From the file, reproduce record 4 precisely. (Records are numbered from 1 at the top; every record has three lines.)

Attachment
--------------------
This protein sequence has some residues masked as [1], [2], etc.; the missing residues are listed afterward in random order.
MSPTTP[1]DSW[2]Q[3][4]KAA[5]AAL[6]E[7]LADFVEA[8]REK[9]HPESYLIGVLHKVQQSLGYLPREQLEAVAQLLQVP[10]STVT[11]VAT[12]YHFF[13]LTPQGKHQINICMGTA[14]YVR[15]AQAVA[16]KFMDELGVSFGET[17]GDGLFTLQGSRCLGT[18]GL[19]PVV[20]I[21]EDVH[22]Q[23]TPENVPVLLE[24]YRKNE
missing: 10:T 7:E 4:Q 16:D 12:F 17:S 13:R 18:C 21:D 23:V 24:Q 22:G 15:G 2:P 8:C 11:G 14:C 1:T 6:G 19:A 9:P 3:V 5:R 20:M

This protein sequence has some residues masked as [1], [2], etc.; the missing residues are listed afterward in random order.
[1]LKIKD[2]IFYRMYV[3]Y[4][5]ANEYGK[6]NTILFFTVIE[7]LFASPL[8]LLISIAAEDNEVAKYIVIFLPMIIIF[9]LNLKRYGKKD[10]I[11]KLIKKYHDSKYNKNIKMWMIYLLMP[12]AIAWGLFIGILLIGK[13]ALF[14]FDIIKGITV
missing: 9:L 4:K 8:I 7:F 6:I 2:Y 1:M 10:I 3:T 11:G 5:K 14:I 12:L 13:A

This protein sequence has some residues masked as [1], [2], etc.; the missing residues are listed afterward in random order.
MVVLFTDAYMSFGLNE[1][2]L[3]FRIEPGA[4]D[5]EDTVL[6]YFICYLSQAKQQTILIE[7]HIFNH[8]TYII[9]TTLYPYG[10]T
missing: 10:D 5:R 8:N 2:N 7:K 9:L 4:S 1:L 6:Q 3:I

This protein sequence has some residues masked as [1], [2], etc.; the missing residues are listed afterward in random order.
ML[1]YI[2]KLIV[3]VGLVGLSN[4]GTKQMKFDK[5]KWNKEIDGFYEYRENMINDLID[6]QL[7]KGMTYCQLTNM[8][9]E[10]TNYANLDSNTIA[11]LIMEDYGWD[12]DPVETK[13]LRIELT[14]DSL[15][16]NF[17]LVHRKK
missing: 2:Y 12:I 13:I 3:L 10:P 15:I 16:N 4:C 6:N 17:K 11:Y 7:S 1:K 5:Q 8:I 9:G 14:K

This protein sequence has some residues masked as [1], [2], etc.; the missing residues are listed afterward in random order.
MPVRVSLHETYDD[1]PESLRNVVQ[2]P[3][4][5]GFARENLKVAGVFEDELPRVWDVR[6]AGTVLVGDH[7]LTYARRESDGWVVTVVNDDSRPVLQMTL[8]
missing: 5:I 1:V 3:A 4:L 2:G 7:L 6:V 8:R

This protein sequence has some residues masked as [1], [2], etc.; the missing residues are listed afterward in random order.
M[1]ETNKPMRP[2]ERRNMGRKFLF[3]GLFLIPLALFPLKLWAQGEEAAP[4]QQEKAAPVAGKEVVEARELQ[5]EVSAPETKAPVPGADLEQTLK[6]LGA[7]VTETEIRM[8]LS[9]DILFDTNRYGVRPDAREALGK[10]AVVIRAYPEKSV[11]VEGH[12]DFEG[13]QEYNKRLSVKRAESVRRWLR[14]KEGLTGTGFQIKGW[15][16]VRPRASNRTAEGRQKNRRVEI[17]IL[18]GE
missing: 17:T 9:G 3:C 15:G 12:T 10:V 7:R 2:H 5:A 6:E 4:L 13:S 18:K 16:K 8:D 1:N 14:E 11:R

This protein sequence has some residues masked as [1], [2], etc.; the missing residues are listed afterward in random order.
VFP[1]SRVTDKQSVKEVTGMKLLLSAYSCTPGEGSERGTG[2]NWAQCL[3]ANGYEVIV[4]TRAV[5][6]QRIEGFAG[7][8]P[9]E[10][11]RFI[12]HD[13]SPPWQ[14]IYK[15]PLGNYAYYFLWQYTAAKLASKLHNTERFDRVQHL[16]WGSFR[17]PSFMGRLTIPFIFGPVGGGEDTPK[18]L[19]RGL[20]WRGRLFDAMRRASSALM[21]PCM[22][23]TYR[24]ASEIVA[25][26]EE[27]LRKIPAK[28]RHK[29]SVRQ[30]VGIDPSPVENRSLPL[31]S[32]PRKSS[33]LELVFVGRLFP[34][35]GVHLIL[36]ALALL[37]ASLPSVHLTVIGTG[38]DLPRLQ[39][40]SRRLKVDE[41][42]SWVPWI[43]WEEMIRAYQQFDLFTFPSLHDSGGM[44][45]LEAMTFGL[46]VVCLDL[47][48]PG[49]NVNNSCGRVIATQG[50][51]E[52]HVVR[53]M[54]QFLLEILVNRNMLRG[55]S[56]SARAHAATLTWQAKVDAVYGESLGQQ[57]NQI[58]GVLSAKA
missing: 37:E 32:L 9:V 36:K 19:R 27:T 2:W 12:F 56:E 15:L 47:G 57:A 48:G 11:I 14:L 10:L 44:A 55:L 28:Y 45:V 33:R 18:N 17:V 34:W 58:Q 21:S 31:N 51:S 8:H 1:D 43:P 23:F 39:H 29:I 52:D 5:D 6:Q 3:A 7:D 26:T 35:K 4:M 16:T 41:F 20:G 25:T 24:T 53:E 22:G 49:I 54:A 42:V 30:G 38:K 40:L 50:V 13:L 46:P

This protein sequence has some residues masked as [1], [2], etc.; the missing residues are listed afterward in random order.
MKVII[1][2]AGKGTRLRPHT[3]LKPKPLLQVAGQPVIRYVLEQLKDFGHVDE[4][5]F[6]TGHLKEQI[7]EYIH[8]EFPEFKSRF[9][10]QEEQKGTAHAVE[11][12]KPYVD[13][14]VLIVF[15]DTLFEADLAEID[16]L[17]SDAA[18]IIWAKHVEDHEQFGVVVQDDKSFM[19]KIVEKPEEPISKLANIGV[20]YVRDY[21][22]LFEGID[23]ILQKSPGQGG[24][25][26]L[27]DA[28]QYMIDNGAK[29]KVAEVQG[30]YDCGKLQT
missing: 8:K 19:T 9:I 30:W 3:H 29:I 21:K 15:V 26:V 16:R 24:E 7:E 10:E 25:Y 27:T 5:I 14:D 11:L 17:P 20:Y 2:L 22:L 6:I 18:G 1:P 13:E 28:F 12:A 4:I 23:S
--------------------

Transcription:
This protein sequence has some residues masked as [1], [2], etc.; the missing residues are listed afterward in random order.
ML[1]YI[2]KLIV[3]VGLVGLSN[4]GTKQMKFDK[5]KWNKEIDGFYEYRENMINDLID[6]QL[7]KGMTYCQLTNM[8][9]E[10]TNYANLDSNTIA[11]LIMEDYGWD[12]DPVETK[13]LRIELT[14]DSL[15][16]NF[17]LVHRKK
missing: 2:Y 12:I 13:I 3:L 10:P 15:I 16:N 4:C 6:N 17:K 11:Y 7:S 1:K 5:Q 8:I 9:G 14:K